Forum on Faith: Humanity, not discrimination, is our uniting link
The events of 9/11 were the catalyst for my classmates taking on a decidedly negative attitude towards me. People were holding me, an 8-year-old American-born Muslim, responsible for one of the most heinous crimes to occur on American soil.
Not only was my country attacked, but someone else’s actions turned me from a citizen into a suspect. They effectively stripped me of my humanity for a crime that I did not commit, all in the name of national security.
Nearly 18 years later, Muslim parents report bullying in K-12 schools at nearly double the rate of Jewish and Protestant children and triple the rate of Catholic children. In some cases, that bullying is from teachers. Daily micro-aggressions are shaping the identity of the American Muslim youth.
Persistent exposure to trauma, like anti-Muslim rhetoric, is taking away their sense of safety. It robs them of their ability to trust, relate and connect, leaving them feeling isolated. As a result, Muslims must manage their mental health while constantly being asked to prove their worth and humanity.
Dehumanization redefines people by making them seem less than human or inferior. It is a mental loophole that allows us to harm others, effectively acting as a precursor to violence. The process of depriving an individual of human qualities may start as divisive or prejudicial rhetoric, but it can escalate into violent extremism.
Media portrayals of Muslims, immigrants, and other minorities are creating a wave of dehumanization. Distorted representations of American Muslims account for the majority of what Americans know about Muslims.
According to the Institution of Social Policy and Understanding, more than 80 percent of media coverage about Islam and Muslims is negative, and only 38 percent of Americans know someone who is Muslim. This minimal exposure to people who may seem different from us is creating a breeding ground for harmful rhetoric to become the norm, splitting people into factions.
The “superior” group reassures themselves of their greatness by seeing the other as having inferior morality or intelligence. The rhetoric used tends to reduce people to animals or pests.
One study by Kteily, Waytz, Cotterill, and Bruneau showed participants (mostly white Americans) the scientifically inaccurate picture, “The Ascent of Man,” and asked them to rate “how evolved” members of different groups were using a scale of 0 to 100. Participants rated white Americans as being highly evolved, with an average score in the 90s.
Disturbingly, Muslims received an average of 77 and Mexican immigrants received an average of 83 - even though humans across all races and ethnicities have equal potential intelligence and morality. As the Prophet Muhammad (may peace and blessings be upon him) said, “a white has no superiority over a black nor a black has any superiority over a white, except by piety and good action.”
Dehumanization can quickly turn from being a prejudicial issue into a precursor for violence. The Council on American-Islamic Relations stated that hate crimes against Muslims rose 15 percent in 2017. The FBI stated that hate crimes against all groups rose 17 percent from 2016 to 2017.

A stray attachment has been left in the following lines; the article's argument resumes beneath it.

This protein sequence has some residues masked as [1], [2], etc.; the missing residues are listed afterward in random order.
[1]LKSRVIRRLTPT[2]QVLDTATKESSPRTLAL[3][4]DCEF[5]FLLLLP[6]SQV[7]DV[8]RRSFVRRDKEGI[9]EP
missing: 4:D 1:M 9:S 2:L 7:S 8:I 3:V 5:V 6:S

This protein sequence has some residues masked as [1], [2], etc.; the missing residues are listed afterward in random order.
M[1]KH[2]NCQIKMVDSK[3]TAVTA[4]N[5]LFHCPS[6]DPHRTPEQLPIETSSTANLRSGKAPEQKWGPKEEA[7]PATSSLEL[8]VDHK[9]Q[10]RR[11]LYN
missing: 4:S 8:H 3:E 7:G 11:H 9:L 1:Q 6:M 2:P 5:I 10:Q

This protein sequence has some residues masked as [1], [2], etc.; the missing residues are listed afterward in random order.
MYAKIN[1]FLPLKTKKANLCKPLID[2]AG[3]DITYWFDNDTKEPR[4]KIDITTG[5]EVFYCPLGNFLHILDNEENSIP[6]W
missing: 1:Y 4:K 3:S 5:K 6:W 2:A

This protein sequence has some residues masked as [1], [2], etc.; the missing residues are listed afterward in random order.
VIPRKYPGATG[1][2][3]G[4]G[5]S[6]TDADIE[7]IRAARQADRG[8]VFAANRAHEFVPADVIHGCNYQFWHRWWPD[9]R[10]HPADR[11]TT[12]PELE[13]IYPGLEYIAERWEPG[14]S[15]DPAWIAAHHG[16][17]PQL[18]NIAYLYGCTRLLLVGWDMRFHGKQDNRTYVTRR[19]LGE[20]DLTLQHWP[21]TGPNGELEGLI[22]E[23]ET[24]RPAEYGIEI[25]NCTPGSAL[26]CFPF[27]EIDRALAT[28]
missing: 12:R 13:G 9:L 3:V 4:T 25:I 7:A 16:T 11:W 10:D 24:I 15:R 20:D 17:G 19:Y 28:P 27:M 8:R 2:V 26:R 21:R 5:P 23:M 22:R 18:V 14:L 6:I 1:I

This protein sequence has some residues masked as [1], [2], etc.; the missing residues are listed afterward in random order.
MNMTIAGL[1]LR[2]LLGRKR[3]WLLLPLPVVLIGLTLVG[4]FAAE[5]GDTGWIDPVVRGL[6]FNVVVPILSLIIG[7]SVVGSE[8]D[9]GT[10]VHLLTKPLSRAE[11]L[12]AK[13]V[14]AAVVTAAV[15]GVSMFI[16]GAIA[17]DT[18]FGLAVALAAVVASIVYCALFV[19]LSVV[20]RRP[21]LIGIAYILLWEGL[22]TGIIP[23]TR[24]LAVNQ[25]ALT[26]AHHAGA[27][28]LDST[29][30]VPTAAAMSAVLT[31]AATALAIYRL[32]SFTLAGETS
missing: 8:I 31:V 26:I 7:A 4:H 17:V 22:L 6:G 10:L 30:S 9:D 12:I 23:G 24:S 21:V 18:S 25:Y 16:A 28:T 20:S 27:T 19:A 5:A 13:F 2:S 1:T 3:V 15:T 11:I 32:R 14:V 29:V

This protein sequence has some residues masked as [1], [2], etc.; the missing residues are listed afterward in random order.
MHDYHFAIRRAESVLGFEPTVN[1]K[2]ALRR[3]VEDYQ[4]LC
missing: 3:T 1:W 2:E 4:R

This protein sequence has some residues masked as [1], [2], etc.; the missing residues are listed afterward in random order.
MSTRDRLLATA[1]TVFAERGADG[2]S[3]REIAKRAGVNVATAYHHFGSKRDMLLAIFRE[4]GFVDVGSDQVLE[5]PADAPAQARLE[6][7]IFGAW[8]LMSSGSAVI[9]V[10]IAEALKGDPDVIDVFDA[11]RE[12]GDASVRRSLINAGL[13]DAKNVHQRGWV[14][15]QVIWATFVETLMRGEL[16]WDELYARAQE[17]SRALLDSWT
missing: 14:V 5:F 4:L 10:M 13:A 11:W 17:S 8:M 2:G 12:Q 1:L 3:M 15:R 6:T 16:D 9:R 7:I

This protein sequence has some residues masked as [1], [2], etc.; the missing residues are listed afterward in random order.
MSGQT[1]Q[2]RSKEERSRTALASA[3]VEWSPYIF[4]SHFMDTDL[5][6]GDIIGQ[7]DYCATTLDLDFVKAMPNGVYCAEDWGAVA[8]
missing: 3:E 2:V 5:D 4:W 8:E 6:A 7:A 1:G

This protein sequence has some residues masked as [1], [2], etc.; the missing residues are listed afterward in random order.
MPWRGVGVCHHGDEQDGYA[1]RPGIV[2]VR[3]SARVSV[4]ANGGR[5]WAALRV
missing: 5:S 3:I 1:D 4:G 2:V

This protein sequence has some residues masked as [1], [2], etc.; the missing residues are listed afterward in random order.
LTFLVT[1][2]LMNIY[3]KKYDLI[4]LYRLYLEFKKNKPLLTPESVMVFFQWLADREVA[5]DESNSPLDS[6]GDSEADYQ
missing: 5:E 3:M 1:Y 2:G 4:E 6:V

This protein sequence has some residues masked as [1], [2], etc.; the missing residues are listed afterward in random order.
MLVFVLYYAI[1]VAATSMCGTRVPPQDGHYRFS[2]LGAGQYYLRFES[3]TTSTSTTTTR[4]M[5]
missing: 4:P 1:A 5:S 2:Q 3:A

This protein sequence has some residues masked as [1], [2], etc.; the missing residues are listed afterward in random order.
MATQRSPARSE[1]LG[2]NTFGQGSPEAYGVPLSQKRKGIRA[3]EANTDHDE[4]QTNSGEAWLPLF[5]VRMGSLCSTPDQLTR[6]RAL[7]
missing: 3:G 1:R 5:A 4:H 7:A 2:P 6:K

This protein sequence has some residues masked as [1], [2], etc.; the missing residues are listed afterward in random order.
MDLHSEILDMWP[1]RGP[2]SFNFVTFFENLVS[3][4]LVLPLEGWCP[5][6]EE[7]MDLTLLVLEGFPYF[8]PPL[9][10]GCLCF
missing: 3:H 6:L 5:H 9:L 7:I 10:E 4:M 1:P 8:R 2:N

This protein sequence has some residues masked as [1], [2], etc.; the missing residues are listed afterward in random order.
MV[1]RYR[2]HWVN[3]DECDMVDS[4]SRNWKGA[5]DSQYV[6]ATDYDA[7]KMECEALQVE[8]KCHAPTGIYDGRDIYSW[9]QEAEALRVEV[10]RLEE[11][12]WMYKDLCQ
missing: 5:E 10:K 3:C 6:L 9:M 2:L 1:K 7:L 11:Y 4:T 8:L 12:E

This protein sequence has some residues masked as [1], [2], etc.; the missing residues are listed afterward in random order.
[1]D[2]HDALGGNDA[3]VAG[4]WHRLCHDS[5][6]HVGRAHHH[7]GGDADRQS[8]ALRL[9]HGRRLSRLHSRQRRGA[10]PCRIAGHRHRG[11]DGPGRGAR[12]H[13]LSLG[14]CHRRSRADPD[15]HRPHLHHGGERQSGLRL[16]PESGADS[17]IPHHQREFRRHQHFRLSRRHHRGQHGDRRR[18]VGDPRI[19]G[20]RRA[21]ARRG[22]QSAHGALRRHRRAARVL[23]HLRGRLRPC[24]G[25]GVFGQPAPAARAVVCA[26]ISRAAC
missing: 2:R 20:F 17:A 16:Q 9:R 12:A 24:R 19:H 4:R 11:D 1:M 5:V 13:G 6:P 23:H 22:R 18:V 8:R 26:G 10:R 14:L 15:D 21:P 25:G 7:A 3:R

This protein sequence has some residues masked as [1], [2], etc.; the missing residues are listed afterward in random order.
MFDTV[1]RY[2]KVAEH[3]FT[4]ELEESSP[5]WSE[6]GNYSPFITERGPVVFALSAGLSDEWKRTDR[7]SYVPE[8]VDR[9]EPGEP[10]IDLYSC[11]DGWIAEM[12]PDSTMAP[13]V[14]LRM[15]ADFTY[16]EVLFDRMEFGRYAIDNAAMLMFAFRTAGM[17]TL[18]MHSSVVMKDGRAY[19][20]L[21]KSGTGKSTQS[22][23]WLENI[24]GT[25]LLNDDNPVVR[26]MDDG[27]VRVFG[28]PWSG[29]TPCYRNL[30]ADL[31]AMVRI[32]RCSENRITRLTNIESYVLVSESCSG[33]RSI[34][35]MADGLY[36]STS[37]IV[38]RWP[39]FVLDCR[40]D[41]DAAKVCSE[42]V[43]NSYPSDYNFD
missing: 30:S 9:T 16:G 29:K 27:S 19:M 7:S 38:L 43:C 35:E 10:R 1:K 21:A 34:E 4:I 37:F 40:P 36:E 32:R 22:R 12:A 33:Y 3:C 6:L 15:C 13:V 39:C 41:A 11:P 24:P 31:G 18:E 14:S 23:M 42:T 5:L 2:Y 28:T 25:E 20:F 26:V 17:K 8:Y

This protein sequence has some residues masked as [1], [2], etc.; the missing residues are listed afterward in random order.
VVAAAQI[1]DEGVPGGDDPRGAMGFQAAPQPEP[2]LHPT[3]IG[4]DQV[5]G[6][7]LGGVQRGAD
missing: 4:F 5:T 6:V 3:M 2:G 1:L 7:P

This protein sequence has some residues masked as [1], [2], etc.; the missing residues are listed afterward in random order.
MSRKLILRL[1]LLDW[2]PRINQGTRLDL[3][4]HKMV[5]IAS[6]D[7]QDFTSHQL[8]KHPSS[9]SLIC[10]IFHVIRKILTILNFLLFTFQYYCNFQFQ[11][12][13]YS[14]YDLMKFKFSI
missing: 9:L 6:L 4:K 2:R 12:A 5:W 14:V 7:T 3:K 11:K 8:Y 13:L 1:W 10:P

Just four months ago in Christchurch, New Zealand, a white supremacist opened fire on Muslims worshipping in their mosques on a Friday, the Muslim holy day, massacring 51 and injuring 49. The youngest victim was 3-year-old Mucad Ibrahim. This terrorist act was designed to instill fear in a marginalized community.
That shooting was just one of many acts of violent extremism. On May 12, 2019, during the Muslim holy month of Ramadan, the Diyanet Mosque of New Haven was devastated by a two-alarm blaze that was intentional and incendiary in nature, according to New Haven Mayor Toni Harp.
Dehumanization continues to allow Muslims to be spoken of as terrorists, but also Mexicans as rapists, and African Americans as thugs. Dehumanization allows the burning of numerous houses of worship, including mosques, synagogues and black churches. Dehumanization allows for the crisis at the border where an immigration policy of family separation disguises cruel living conditions as a deterrent.
Dehumanization allows for the president to tell American citizens who are people of color to “go back” to where they came from. This incendiary rhetoric escalated into a chant of “send her back” by his supporters, effectively saying that people of color are “outsiders” or guests of this country and don’t have the same rights or privileges as other citizens, despite the fact that citizenship in the U.S. is absolute and irrevocable.
But just as we have the mental capacity to dehumanize, we have the ability to forge trust and understanding. I believe that we need to engage each other in conversation, seek out diversity in our social circles, and learn more about each other’s views and values.
As Martin Luther King Jr. said, “injustice anywhere is a threat to justice everywhere.” Humanity is our uniting link. And I believe that our shared humanity will be our greatest strength moving forward.
Mariam Khan is an Islamic Studies teacher and youth mentor at Baitul Mukarram Masjid of Greater Danbury. She is also pursuing her MA in Marriage and Family Therapy at Fairfield University. She can be reached at firstname.lastname@example.org.